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April 19, 2021, 2:37 p.m. ETApril 19, 2021, 2:37 p.m. ET

Shaila Dewan

Reporting from Minneapolis

If you’re finding the defense argument hard to follow, you’re not alone. Both sides have been long-winded, but it is in Derek Chauvin’s best interest to ask the jury to determine the relevancy of multiple possible factors in George Floyd’s death — the more the better.

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April 19, 2021, 2:30 p.m. ETApril 19, 2021, 2:30 p.m. ET

John Eligon

Reporting from Minneapolis

“It’s tragic. It’s tragic,” the defense attorney, Eric Nelson, says. That’s the first we have heard from Derek Chauvin’s side any empathy about how this all ended.

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April 19, 2021, 2:26 p.m. ETApril 19, 2021, 2:26 p.m. ET

Shaila Dewan

Reporting from Minneapolis

Defense attorney Eric Nelson asks if an officer would apply an unlawful use of force knowing that there are multiple video cameras filming him. But the public sees videos of police officers behaving in disrespectful, devastating and even fatal ways virtually every day.

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April 19, 2021, 2:27 p.m. ETApril 19, 2021, 2:27 p.m. ET

John Eligon

Reporting from Minneapolis

Would Derek Chauvin purposefully have done something that he knew was unlawful when he knew he was being filmed? One argument of activists is that body cameras don’t work because officers may not care if they are filmed — because they rarely get punished.

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April 19, 2021, 2:22 p.m. ETApril 19, 2021, 2:22 p.m. ET

John Eligon

Reporting from Minneapolis

“Officers are human beings capable of making mistakes in highly stressful situations,” defense attorney Eric Nelson says. It sounds like an attempt to tell the jurors that even if they think Derek Chauvin was wrong, it may have been a mistake. That speaks more to manslaughter than murder. (Chauvin is charged with both.)

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April 19, 2021, 2:20 p.m. ETApril 19, 2021, 2:20 p.m. ET

Although this trial is the first in Minnesota history to be televised, Judge Peter A. Cahill has placed strict restrictions on what the cameras can capture. There have been no close-ups during dramatic moments and no shots of the jurors.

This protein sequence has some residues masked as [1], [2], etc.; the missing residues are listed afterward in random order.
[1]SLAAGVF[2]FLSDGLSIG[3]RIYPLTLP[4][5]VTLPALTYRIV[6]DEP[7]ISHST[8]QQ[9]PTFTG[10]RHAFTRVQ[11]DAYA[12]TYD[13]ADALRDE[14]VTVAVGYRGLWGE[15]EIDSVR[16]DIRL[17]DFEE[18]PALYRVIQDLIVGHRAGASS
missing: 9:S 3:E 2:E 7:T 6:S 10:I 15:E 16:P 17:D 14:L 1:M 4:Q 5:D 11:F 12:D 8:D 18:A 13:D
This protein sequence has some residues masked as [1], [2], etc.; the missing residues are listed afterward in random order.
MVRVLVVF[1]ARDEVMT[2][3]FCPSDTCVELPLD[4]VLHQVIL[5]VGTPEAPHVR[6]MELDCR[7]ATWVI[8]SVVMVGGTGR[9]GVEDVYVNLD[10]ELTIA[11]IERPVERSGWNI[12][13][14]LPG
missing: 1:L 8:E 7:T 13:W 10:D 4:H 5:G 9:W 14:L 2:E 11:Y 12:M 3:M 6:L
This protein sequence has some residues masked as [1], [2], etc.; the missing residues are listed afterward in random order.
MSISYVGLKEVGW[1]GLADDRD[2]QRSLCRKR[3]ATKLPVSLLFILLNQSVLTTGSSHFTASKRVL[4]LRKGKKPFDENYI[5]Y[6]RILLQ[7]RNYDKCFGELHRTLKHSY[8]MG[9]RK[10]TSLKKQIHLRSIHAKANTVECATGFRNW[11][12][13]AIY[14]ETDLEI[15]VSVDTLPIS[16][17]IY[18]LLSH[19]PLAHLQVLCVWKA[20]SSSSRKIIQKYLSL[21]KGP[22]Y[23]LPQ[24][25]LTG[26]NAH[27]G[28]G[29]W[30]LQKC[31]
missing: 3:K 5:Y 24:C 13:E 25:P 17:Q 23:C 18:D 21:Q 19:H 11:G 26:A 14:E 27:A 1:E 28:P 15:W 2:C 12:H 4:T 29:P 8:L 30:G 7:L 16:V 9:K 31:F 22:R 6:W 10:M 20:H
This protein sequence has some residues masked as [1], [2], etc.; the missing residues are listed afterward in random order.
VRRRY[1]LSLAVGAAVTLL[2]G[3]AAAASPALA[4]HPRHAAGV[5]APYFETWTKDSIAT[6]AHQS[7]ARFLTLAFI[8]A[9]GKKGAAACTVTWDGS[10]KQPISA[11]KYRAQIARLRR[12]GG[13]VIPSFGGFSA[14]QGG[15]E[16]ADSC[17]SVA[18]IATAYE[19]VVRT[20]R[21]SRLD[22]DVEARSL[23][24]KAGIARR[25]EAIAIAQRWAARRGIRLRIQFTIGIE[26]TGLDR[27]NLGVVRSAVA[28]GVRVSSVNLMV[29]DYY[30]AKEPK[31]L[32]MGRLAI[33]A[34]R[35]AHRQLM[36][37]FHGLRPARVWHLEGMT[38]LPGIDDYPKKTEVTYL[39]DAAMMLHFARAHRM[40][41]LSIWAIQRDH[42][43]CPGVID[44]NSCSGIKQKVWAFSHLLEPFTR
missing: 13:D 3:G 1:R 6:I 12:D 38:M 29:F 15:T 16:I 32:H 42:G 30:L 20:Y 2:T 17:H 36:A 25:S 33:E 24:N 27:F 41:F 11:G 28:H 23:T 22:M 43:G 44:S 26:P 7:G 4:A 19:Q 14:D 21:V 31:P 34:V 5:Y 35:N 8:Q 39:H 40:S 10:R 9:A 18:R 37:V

Two members of the news media are allowed in the courtroom at any given time, and there is room for only one member of Mr. Floyd’s family and one member of Mr. Chauvin’s.

While the judge’s orders may seem restrictive, the normal court rules in Minnesota forbid any visual or audio trial coverage without the consent of both sides (in this case, the prosecution objected on the grounds that it could make witnesses reluctant to testify). Even with consent, the normal rules say there can be no audio coverage of potential jurors during jury selection, witnesses can decline to be shown and any motions heard outside of the jury’s presence are out of bounds.

But because the pandemic has placed sharp restrictions on the number of people who can be in the courtroom, Judge Cahill wrote that allowing cameras to capture the proceedings was the only way to ensure the right to a public trial. During jury selection, the candidates were heard, but not seen.

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April 19, 2021, 2:15 p.m. ETApril 19, 2021, 2:15 p.m. ET

Shaila Dewan

Reporting from Minneapolis

There was a lot of argument about the number of use-of-force experts that the prosecution called, with the judge limiting some of their testimony to avoid duplication. Now Eric Nelson is exploiting that in his closing argument for the defense, saying that the experts disagreed about exactly when Derek Chauvin’s use of force became unreasonable. This underscores his whole argument about officers having to use their own judgment in fluid situations.

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April 19, 2021, 2:09 p.m. ETApril 19, 2021, 2:09 p.m. ET

Shaila Dewan

Reporting from Minneapolis

Eric Nelson, the defense lawyer, says that at the moment that George Floyd took his last breath, two other things happened: An off-duty fire department E.M.T. walked up from behind Derek Chauvin, startling him, and he took out his can of mace in response to the crowd. In the video that Nelson shows while discussing that moment, the most salient thing is a bystander saying of Floyd: “He cannot breathe. Look at him.”

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April 19, 2021, 2:04 p.m. ETApril 19, 2021, 2:04 p.m. ET

John Eligon

Reporting from Minneapolis

I recall that in his opening statement three weeks ago, Eric Nelson argued that Derek Chauvin did exactly what he was trained to do. Here, in his closing argument, he is trying to stitch all that together by showing video that may be unflattering to his client, but then cutting from that to the Police Department’s policy manual and using that to justify Chauvin’s actions.

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April 19, 2021, 1:59 p.m. ETApril 19, 2021, 1:59 p.m. ET

Timothy Arango

Reporting from Minneapolis

Eric Nelson, the defense lawyer, has taken a lot longer than I thought he would arguing that Derek Chauvin’s use of force was justified and talking about the bystanders’ reaction to Chauvin’s actions. He hasn’t even gotten to the main issue which experts have said will likely give him the best chance for raising reasonable doubt among the jurors: the cause of George Floyd’s death.

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April 19, 2021, 2:04 p.m. ETApril 19, 2021, 2:04 p.m. ET

Shaila Dewan

Reporting from Minneapolis

Nelson is reading from a police policy manual that instructs officers to never underestimate a crowd — but he acknowledges that this is meant to describe much larger crowds than the dozen or so people who gathered at the site of George Floyd’s arrest, like at protests.